Thornyhold, Mary Stewart
We had a holiday from work on the day after Christmas, and I spent much of it reading this book. Technically, I was re-reading it, though it felt like a new book. I had no memory of the story, which I first read 20 years ago. At the time, all I knew of Mary Stewart was her Merlin books. I have a vague memory of coming across this at the library and deciding to try something different. I also vaguely remember thinking "Meh" and reading nothing further. Over the last couple of years, inspired by blog reviews, I have finally tried her suspense novels again, and enjoyed them very much. Though I already have several on the TBR stacks, the posts I read about Thornyhold moved it to the top of the list. I was lucky enough to find a copy through Paperback Swap, which arrived on Christmas Eve - perfect timing.
Reading this book now, I can't imagine why I was originally so unimpressed with it. Maybe it's just that reading tastes change over the years. It is certainly a quieter story than her earlier books. But then it has so many things I like in a story. There is white magic, practical magic, based partly in herbals. There is a lovely old house, full of books (though few biographies), to be explored and claimed. There is a black cat with a white chest and paws, to be called home, and a collie to be rescued. There is even a touch of Merlin, not just in the quiet magic, but in a visit to Stonehenge, the monument raised to Ambrosius (not his brother Uther, as someone says here). And as soon as I met William, a young motherless boy, I had a good idea where this story was going to go. But as always, the fun was in getting there.
The narrator here is Geillis Ramsey, whose mother's family has witching lines."I suppose that my mother could have been a witch if she had chosen to. But she met my father, who was a rather saintly clergyman, and he cancelled her out." Gilly is named for her godmother, Geillis Saxon, her mother's cousin. Her childhood is bleak, growing up with a cold, reserved mother in a dreary coal-mining village. Gilly is hungry for love, for beauty, for friends. Only rarely does she see the elder Geillis, who brings her all that. When her mother dies, Gilly gives up her place at university, returning to the village to care for her father. It is only after his death, facing a life with no money and few prospects, that she learns of her cousin's death, and of her will. Geillis has left Gilly her home in the Wiltshire countryside, Thornyhold, and all its contents.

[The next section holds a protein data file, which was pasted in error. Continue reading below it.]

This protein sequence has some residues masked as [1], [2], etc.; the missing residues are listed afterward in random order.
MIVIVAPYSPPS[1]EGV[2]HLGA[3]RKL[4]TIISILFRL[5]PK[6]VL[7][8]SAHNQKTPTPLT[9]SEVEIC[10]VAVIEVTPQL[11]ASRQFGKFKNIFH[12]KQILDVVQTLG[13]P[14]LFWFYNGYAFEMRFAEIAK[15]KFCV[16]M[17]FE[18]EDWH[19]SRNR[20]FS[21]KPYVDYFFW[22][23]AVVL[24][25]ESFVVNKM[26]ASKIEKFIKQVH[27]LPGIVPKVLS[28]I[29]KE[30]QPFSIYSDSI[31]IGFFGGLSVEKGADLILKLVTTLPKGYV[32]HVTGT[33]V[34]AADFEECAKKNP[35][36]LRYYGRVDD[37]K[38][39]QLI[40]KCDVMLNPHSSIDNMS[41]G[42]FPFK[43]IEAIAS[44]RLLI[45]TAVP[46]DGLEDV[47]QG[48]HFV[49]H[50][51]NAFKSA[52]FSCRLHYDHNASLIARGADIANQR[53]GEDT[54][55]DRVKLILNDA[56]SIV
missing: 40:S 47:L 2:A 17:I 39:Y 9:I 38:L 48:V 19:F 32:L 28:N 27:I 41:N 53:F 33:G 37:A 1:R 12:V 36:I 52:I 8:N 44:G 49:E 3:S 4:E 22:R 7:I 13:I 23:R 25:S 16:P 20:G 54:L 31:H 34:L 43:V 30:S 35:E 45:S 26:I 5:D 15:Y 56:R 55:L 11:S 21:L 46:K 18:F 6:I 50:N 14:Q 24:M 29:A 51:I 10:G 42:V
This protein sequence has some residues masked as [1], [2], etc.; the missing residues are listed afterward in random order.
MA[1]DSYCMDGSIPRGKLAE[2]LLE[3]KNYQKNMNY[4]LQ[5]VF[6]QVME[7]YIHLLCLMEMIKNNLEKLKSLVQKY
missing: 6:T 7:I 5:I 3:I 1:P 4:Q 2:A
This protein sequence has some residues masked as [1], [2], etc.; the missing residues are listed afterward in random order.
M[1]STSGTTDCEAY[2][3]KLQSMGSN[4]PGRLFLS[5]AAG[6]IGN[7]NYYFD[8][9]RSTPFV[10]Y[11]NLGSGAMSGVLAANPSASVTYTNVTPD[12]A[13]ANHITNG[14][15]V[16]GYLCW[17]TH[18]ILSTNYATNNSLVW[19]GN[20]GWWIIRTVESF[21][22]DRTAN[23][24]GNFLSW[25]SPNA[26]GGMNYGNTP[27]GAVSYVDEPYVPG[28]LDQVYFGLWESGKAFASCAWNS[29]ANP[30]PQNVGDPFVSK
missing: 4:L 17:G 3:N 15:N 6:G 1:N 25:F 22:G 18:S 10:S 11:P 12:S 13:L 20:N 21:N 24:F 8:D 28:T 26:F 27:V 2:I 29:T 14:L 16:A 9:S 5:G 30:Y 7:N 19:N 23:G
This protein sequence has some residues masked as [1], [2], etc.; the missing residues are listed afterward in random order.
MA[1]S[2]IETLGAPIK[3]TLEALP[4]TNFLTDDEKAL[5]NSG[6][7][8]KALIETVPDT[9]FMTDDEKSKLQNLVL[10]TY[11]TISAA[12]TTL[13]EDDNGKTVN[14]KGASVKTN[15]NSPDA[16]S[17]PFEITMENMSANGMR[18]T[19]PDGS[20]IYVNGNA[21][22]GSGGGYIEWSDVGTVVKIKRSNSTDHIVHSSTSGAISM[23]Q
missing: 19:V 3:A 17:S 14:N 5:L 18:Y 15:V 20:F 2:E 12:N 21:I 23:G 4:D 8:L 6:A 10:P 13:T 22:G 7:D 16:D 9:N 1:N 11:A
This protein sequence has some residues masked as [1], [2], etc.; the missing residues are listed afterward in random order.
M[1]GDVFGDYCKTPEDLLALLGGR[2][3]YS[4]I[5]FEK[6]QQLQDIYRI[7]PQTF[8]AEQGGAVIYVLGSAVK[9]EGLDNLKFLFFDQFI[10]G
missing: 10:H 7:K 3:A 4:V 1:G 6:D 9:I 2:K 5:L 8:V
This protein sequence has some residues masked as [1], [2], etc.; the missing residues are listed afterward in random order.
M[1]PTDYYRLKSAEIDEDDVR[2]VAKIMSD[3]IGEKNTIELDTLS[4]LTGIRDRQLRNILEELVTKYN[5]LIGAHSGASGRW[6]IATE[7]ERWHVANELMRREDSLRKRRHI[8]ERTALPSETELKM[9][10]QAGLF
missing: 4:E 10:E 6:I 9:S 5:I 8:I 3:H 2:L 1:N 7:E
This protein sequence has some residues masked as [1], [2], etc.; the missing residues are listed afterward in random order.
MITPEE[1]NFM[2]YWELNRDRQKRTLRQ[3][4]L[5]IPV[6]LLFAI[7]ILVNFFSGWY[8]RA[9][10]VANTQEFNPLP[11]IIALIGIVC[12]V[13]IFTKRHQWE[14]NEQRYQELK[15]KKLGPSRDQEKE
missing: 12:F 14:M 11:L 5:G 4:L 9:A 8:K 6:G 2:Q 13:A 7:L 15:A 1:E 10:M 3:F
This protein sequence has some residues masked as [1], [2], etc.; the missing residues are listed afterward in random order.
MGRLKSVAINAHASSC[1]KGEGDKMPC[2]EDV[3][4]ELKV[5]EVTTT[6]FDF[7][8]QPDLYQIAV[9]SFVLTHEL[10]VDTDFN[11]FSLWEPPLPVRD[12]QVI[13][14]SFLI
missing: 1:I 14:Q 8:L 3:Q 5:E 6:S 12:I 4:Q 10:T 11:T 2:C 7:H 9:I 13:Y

When she arrives at her new home, Gilly finds that her cousin was well-known in the community as an herbalist, even some say a witch. Exploring the house, she finds a locked room, the stillroom, with plants, medicines, and even poisons (carefully labeled and locked away). A neighbor, Agnes Trapp, asks urgently about a recipe book that Miss Saxon promised her. She is equally urgent in pressing her company and her cooking on Gilly, who begins to resist both. A more welcome visitor is William, who helped the older Geillis with her gardens in exchange for medical care of his ferrets. His visits become daily, and Gilly learns that he is usually left to his own devices while his father, a novelist, is working.
As Gilly spends her days exploring and then organizing her new home, there are unsettling events - vivid dreams, surprising messages, unexpected encounters, flashes of knowledge - that seem to be leading her toward something (even at times, driving her). I found myself trying as she was to put the pieces together, to figure out what was happening, wondering what was real, what might be illusion. This is a gentle story, with a quiet romance, winding to a very satisfying resolution (with even a touch of farce at the end). It's one I know I'll be reading again - I think it is a perfect example of "comfort reading."